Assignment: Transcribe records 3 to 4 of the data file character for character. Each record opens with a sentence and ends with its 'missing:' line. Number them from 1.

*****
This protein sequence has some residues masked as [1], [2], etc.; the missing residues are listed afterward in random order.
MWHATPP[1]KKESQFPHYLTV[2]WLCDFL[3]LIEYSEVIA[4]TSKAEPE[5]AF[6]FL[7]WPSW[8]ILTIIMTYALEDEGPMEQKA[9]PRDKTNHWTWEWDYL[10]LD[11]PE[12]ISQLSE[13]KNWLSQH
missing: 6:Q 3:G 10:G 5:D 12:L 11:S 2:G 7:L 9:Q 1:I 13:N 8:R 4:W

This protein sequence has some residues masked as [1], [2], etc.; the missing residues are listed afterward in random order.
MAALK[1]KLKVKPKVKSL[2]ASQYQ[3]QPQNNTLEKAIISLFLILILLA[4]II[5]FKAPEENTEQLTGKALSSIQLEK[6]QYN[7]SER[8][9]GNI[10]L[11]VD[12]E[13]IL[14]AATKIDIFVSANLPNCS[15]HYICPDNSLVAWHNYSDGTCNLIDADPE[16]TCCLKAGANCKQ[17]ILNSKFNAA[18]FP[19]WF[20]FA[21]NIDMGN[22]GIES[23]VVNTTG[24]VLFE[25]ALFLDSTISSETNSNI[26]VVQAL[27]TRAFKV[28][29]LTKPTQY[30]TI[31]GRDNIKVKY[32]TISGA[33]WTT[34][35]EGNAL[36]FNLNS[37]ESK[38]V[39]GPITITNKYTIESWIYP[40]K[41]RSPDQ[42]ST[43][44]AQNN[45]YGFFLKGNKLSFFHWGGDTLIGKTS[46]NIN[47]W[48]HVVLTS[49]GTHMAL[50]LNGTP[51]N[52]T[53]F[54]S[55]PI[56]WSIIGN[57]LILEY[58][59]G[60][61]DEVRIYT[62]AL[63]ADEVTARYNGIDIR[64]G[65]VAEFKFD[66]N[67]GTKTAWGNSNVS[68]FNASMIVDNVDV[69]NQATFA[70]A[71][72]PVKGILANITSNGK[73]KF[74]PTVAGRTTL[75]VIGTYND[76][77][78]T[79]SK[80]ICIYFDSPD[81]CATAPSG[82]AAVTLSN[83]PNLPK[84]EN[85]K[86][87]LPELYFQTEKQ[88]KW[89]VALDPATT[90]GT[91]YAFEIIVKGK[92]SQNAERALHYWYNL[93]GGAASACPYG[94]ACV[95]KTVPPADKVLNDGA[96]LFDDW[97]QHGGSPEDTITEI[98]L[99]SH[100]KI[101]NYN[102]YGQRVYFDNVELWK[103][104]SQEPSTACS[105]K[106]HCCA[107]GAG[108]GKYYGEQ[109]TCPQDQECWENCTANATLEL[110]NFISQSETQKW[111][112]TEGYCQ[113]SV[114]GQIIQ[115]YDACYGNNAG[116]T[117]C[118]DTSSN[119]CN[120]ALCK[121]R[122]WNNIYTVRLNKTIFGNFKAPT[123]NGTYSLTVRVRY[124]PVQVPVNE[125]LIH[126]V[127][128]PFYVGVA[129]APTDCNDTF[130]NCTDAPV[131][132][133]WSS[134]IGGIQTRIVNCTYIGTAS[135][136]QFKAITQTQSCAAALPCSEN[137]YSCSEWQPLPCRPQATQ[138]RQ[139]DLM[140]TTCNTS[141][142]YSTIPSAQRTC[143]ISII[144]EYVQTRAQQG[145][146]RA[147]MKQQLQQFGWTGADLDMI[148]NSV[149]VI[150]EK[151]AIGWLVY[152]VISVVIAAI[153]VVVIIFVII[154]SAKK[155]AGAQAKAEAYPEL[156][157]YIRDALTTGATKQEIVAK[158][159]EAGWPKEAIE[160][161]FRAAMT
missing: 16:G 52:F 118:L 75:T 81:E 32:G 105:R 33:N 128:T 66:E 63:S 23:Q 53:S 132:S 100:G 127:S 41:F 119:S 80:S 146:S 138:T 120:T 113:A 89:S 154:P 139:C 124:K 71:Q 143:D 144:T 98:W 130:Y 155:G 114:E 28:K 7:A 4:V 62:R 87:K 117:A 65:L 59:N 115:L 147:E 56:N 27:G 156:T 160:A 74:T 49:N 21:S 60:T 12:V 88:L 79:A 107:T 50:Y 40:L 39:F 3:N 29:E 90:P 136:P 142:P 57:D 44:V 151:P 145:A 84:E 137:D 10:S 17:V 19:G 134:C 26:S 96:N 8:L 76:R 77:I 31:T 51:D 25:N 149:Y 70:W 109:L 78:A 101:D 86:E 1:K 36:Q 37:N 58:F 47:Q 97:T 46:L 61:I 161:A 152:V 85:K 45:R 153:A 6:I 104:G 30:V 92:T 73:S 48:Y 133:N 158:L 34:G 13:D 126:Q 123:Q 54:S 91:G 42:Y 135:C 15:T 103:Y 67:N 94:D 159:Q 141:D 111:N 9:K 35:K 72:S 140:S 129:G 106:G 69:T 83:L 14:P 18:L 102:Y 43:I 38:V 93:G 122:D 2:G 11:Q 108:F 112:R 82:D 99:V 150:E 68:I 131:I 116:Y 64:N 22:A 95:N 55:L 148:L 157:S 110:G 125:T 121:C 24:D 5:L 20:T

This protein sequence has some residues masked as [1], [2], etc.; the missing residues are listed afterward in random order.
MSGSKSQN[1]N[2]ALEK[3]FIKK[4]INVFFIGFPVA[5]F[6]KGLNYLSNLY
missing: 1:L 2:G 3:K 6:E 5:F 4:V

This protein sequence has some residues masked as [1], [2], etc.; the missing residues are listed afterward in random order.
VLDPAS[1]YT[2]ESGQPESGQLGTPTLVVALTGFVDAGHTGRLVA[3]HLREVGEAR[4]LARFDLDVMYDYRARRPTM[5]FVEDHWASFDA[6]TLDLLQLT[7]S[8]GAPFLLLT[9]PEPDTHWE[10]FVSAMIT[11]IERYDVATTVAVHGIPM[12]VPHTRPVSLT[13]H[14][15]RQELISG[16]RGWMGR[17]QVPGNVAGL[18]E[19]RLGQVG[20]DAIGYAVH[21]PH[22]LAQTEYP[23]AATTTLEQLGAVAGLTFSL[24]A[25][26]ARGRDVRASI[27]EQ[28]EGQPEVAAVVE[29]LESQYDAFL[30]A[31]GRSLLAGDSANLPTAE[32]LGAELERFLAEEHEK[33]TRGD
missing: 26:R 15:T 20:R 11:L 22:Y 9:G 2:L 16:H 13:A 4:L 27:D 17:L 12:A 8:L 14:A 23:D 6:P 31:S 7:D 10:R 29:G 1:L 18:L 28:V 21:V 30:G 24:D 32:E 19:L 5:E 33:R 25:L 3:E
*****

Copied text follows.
This protein sequence has some residues masked as [1], [2], etc.; the missing residues are listed afterward in random order.
MSGSKSQN[1]N[2]ALEK[3]FIKK[4]INVFFIGFPVA[5]F[6]KGLNYLSNLY
missing: 1:L 2:G 3:K 6:E 5:F 4:V

This protein sequence has some residues masked as [1], [2], etc.; the missing residues are listed afterward in random order.
VLDPAS[1]YT[2]ESGQPESGQLGTPTLVVALTGFVDAGHTGRLVA[3]HLREVGEAR[4]LARFDLDVMYDYRARRPTM[5]FVEDHWASFDA[6]TLDLLQLT[7]S[8]GAPFLLLT[9]PEPDTHWE[10]FVSAMIT[11]IERYDVATTVAVHGIPM[12]VPHTRPVSLT[13]H[14][15]RQELISG[16]RGWMGR[17]QVPGNVAGL[18]E[19]RLGQVG[20]DAIGYAVH[21]PH[22]LAQTEYP[23]AATTTLEQLGAVAGLTFSL[24]A[25][26]ARGRDVRASI[27]EQ[28]EGQPEVAAVVE[29]LESQYDAFL[30]A[31]GRSLLAGDSANLPTAE[32]LGAELERFLAEEHEK[33]TRGD
missing: 26:R 15:T 20:R 11:L 22:Y 9:G 2:L 16:H 13:A 4:L 27:D 17:L 12:A 8:L 14:A 23:D 6:P 31:S 7:D 10:R 29:G 1:L 18:L 28:V 21:V 30:G 24:D 32:E 19:L 5:E 33:R 25:L 3:E